Texas Land Commissioner Jerry Patterson, State Rep. Rafael Anchia and Houston Mayor Bill White will address the upcoming 2009 CATEE (Clean Air Through Energy Efficiency) Conference set for Wednesday through Friday, Oct 14-16 in Houston. Keynote speaker for the conference, "Impacts and Opportunities in Today's Economy," will be George Bandy, Jr., vice president of InterfaceFLOR and former InerfaceFLOR manager of sustainable energy. Among the session topics will be the American Reinvestment and Recovery Fund - increased opportunities for cleaner air and energy efficiency in Texas, The Future of Federal Climate Legislation, review of the 81st Texas Legislative Session: air quality, energy efficiency, renewable energy and Smart Grid in Texas. For more information and to register, click here. For information on sponsorships and exhibit space, click here.
Notary law, procedure seminar being offered by AACOG
Current, new and non-notary participants who would like to earn their Texas notary public commission can attend the Alamo Area Council of Governments' upcoming three-hour quarterly Notary Law and Procedure seminar. The seminar is slated for Thursday, Oct. 1, from 8:30 a.m. to noon at the AACOG Board Room, 8700 Tesoro Drive, Suite 100 in San Antonio. Dixie Lucey, director of education for the State Notary Commission, will teach the seminar. For more information on the seminar and how to register, click here.
6th Annual Tee IT Up Texas IT golf tourney slated
The annual Tee IT Up Texas customer appreciation golf tournament is scheduled for Friday, Oct. 30, at Lions' Municipal Golf Course. The tournament is an annual event for IT vendors and their public sector/government customers. Watch for more information in future editions of the Texas Government Insider regarding registration and sponsorship opportunities. Those who have have not been on the communication list before should send an e-mail to the Tee IT Up Texas Tournament Director, Scott Kennedy (email@example.com), to add their names to the list.
AACOG plans Sept. 28 Hydrogen Education Workshop
The Alamo Area Council of Governments (AACOG) will host a Hydrogen Education Workshop on Monday, Sept. 28, from 2:30-5:30 p.m. at the AACOG Board Room, 8700 Tesoro Drive, Suite 100 in San Antonio. The workshop is open to persons interested in the latest in hydrogen technology - such as fuel cells - and applications including transportation. An "idea session" will be part of the afternoon session and will deal with introduction of applications of hydrogen-powered vehicles and transportation in the community. For more information about the event and registration, click here.
Texas Conference on Regionalism slated in September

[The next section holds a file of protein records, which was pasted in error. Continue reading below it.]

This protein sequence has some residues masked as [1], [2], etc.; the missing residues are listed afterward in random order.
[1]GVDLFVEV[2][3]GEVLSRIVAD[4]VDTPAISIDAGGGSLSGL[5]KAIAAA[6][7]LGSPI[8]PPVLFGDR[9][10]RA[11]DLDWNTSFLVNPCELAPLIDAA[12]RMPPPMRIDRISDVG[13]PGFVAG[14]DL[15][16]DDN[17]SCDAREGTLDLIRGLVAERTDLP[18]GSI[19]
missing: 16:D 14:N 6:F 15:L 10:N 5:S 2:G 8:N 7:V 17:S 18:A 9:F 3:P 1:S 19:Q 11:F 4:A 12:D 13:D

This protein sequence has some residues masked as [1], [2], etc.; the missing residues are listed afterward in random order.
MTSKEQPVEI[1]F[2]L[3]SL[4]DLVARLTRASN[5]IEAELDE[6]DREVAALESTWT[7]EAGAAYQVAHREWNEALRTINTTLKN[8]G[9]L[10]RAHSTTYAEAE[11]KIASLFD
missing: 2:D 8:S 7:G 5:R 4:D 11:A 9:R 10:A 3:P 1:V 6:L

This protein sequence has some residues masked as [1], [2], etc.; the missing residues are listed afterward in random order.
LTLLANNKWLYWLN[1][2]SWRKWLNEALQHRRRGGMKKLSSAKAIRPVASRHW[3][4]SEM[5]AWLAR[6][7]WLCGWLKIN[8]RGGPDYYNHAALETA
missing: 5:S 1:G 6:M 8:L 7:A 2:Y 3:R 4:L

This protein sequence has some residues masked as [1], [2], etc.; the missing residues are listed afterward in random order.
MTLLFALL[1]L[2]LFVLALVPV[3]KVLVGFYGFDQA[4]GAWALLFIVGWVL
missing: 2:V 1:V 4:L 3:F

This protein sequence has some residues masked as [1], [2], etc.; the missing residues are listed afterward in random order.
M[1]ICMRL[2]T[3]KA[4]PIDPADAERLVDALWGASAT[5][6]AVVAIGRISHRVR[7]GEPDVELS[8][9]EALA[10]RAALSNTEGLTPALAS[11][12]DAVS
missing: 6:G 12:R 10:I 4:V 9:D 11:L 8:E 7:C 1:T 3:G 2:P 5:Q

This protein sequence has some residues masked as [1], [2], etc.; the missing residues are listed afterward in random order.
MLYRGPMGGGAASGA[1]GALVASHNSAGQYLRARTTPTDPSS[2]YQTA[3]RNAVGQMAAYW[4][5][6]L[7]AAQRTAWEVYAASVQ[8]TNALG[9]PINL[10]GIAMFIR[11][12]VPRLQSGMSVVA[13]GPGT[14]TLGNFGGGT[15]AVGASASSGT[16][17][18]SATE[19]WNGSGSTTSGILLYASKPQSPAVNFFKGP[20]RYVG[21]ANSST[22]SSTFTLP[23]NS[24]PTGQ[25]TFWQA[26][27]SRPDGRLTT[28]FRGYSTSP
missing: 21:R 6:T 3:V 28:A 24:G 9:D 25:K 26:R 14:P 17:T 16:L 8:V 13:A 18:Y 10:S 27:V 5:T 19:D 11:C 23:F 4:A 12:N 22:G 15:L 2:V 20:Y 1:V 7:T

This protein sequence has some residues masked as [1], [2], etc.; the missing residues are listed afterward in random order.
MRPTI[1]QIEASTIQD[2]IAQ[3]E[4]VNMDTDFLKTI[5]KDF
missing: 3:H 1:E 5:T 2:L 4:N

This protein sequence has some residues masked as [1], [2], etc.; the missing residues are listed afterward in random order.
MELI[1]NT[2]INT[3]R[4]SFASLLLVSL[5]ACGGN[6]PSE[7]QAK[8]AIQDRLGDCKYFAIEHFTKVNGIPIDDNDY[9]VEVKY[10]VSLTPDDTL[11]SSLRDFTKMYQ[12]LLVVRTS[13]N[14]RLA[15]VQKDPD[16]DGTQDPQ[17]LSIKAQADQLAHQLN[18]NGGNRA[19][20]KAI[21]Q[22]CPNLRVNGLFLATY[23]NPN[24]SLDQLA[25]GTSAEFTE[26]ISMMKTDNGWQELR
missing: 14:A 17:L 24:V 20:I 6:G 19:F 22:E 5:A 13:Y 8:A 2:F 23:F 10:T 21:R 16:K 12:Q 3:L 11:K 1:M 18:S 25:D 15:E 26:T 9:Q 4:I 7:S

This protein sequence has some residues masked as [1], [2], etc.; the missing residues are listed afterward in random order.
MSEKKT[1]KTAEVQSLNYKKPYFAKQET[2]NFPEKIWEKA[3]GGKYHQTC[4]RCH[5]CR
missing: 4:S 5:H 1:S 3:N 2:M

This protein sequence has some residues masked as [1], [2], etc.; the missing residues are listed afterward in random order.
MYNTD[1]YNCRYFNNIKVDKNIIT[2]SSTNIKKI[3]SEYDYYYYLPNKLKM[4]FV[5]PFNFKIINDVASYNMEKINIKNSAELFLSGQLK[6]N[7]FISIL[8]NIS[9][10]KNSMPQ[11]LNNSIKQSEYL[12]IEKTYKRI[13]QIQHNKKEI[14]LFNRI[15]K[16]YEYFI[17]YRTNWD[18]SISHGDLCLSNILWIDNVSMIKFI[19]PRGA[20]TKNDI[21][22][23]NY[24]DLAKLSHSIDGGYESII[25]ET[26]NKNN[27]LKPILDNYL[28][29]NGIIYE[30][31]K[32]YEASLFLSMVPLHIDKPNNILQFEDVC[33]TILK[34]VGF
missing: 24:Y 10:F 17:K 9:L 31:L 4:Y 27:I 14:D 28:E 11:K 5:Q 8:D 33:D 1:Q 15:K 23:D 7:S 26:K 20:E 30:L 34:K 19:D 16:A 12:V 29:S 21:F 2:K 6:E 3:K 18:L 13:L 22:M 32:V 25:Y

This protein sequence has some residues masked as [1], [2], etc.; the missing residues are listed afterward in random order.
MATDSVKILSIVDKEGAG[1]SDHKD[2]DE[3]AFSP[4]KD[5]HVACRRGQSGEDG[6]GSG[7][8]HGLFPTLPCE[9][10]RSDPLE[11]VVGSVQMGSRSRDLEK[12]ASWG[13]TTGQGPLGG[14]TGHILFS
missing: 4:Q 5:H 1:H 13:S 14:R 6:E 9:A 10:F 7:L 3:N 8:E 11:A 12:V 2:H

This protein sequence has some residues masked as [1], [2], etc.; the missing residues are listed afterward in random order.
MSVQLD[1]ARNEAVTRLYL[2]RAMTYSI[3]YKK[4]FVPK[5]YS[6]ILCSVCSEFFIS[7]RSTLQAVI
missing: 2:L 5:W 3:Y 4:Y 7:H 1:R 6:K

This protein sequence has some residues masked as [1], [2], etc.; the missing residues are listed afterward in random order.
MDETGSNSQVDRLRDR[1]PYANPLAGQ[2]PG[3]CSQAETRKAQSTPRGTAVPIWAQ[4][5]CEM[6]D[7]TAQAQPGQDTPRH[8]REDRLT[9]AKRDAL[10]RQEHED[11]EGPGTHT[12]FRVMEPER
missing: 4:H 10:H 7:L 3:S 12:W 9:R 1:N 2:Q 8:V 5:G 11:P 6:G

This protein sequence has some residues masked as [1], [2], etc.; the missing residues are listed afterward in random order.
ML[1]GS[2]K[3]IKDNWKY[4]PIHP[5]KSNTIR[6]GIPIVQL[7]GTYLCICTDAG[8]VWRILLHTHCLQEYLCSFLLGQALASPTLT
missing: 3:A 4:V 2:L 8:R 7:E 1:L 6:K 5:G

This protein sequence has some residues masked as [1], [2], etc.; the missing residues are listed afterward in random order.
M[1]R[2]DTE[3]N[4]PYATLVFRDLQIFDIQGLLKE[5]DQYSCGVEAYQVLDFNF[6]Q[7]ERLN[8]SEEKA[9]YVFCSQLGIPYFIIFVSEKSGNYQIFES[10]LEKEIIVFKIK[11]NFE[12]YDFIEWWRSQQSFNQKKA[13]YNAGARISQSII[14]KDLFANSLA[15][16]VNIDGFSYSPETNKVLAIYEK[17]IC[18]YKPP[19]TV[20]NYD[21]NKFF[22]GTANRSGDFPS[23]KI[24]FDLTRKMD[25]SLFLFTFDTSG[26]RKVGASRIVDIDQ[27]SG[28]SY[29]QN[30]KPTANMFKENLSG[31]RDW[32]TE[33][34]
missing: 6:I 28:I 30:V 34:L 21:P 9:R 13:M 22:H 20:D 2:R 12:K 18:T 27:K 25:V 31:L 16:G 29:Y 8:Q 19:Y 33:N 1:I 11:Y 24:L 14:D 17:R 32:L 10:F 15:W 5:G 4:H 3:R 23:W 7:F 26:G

The 2009 Texas Conference on Regionalism: A Bridge Across Texas will be held Wednesday through Friday, Sept. 16-18, on South Padre Island. The event is co-hosted by the Texas Association of Regional Councils and the Lower Rio Grande Valley Development Council. Some of the topics for staff development and training workshops include economic development, criminal justice, 9-1-1, homeland security, solid waste and aging. Some topics for concurrent sessions include Economic Development ABCs, Planning for Aging Communities, Interoperable Communications, Technology Trends in Public Safety and Managing Grants and Subgrants Under the Recovery Act. Some exhibit hall and sponsorship opportunities are still available. To view the draft agenda for the event, click here. To register, click here.
TML getting ready for October annual conference
The Texas Municipal League will host its 97th Annual Conference and Exhibition Tuesday through Friday, Oct. 20-23, at the Fort Worth Convention Center. Each day of the conference will feature concurrent sessions and keynote speakers. The TML Board of Directors meeting will be Friday, Oct. 23. Among the many topics for the concurrent sessions are: State-of-the-Art Technology for Small Cities, Successful Economic Development in a Difficult Economy and Protecting City Accounts from Identity Theft. There will be an interactive session on dealing with difficult personalities. Other topics will be federal issues of importance to cities, community policing, preparing critical IT structure systems for disaster, maximizing retail opportunities, strategic planning and more. Among the keynote speakers will be Craig Karges, who combines magic with psychology and intuition to explore the potential of the human mind. For more information, click here. To register online, click here.